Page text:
New Delhi: India is reeling under severe water crisis and rural distress as the country faced two consecutive deficient monsoon seasons in 2014 and 2015. But the worst is yet to come as more frequent drought monsoons are expected to come India’s way between 2020 and 2049, according to a scientific paper to be published in Current Science. The paper was first reported by The Indian Express.
The study refers to past rainfall records to understand why this is likely to happen.
After India began taking rainfall measurements since the 1840s, it was observed that the country has three-decade-long periods or epochs of alternating dry and wet monsoons. For example, during the dry epoch 1960-89, there were 10 monsoon drought years, but during 1930-59, India had only two drought monsoons. And so the cycle has been observed from 1840 to 1989.
Met experts found this alternating nature of dry and wet tri-decadal phases to be associated with the cold phase of the Atlantic multi-decadal oscillation in sea surface temperature. Curiously, the 1990-2019 epoch was expected to be a wet one, going by the cycle of the ocean-atmosphere system of the earlier 150-year period. 2014 and 2015 were part of a three decade period, 1990-2019, which was supposed to have more good monsoons and very few bad monsoons. But while 1990 to 2000 saw no drought monsoons, the following two decades have seen five drought monsoons so far (2002, 2004, 2009, 2014 and 2015).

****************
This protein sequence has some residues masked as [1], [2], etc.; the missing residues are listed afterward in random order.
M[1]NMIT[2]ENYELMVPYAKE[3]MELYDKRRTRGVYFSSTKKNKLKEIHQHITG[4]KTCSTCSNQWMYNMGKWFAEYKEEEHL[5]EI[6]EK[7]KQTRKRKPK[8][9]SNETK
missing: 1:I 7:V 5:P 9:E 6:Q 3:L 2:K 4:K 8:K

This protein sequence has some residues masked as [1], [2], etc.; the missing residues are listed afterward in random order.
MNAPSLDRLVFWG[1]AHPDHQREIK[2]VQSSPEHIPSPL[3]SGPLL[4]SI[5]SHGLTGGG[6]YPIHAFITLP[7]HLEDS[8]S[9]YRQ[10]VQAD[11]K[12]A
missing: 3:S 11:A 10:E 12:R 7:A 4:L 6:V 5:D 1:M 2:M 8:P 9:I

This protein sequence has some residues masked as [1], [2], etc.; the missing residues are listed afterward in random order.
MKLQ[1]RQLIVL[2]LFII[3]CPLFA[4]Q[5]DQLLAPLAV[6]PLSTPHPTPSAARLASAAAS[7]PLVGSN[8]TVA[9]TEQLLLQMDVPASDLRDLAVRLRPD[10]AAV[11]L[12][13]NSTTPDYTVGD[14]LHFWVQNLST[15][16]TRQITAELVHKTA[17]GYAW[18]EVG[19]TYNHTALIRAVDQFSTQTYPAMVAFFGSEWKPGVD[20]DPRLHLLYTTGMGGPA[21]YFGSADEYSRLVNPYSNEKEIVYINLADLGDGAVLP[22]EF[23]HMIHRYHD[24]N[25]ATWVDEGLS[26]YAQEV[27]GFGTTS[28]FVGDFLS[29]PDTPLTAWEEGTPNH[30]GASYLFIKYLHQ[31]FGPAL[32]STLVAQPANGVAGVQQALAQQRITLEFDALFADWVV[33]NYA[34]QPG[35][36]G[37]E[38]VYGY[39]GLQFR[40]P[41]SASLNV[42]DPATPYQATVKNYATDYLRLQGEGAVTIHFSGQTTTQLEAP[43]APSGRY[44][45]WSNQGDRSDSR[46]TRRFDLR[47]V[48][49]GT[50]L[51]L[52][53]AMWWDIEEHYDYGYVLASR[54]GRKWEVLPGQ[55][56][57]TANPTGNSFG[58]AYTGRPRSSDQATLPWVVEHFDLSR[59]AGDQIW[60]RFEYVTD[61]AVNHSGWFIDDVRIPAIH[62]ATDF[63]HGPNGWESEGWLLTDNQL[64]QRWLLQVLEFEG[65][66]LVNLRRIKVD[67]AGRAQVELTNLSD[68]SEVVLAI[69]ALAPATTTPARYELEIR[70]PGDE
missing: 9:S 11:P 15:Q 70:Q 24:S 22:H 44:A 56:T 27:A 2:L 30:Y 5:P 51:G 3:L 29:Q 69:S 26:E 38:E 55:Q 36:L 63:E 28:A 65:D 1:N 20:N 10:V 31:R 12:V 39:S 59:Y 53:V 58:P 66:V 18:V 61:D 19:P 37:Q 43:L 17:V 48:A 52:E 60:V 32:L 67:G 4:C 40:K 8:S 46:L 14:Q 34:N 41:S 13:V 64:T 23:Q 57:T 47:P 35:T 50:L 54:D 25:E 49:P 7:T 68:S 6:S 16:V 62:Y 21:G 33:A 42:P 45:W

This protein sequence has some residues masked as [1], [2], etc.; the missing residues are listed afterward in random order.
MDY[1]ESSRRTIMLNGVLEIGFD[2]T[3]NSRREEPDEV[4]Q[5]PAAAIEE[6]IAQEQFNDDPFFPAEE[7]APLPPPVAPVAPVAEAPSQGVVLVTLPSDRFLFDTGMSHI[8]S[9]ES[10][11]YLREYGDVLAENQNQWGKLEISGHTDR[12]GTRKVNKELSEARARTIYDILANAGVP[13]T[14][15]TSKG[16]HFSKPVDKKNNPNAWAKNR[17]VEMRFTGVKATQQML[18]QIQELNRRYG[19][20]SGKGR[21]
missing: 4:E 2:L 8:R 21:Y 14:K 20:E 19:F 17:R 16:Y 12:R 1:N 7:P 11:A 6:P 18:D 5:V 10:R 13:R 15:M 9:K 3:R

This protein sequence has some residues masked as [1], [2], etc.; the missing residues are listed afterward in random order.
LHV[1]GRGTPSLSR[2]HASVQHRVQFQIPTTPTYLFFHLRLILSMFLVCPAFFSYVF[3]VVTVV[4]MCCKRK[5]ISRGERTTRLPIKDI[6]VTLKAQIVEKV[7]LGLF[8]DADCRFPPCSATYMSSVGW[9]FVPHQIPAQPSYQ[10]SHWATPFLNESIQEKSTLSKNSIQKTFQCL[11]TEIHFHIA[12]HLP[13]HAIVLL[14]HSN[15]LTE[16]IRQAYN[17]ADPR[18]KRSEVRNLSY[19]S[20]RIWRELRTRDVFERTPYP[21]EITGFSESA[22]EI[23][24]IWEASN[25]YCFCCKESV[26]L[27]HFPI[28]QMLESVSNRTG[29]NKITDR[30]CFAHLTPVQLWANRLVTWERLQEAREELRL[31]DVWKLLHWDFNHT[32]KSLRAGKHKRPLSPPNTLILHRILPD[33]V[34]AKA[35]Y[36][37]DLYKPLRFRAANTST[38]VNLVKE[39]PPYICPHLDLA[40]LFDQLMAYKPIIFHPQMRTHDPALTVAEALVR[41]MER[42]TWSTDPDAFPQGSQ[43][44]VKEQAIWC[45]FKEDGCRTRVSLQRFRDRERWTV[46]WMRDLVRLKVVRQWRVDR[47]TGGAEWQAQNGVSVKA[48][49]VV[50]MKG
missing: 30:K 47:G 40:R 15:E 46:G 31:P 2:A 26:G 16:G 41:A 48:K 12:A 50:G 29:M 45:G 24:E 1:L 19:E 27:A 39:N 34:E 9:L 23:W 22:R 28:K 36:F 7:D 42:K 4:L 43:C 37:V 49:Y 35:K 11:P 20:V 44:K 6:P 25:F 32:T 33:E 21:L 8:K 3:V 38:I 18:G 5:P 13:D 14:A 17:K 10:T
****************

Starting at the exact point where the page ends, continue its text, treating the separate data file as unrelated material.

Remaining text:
“...the frequent drought scenario has reappeared after the first decade of the expected wet epoch. The cooling trend of the Asian upper troposphere over Central Asia is believed to have caused this,” explains the paper authored by researchers from Kochi-based Nansen Environmental Research Centre India and Pune-based Indian Institute of Tropical Meteorology (IITM).
Using data from a network of 306 climatological rain gauge stations well distributed over India, scientists at IITM, Pune have derived an Indian summer monsoon rainfall series for the period 1871 to the current year, which was used for this paper.
These dry periods or dry epochs see not only frequent drought monsoons, but also a high percentage of severe cyclones in the Bay of Bengal which would move upwards with disastrous impact in Bangladesh, Myanmar, and Odisha and West Bengal in India.
The paper concludes that going by this natural cyclicity of the ocean-atmosphere system, the three decades from 2020 to 2049 are likely to have frequent disastrous droughts in the Indian summer monsoon and a large percentage of the severe cyclones of the Bay of Bengal are likely to have northward track, adversely affecting the coastal region of north Bay of Bengal.
The paper further reveals that the recent dry epoch of 1960-1989 had a cold upper tropospheric temperature anomaly over Central Asia and that this cold anomaly region has also experienced a long-term cooling trend. “(This) cooling trend over the Asian continent is likely to make it even more severe in its impact than 1960-89,” the paper said, adding that the frequency and severity of droughts expected during 2020-49 is likely to be higher than that of the recent dry epoch 1960-89.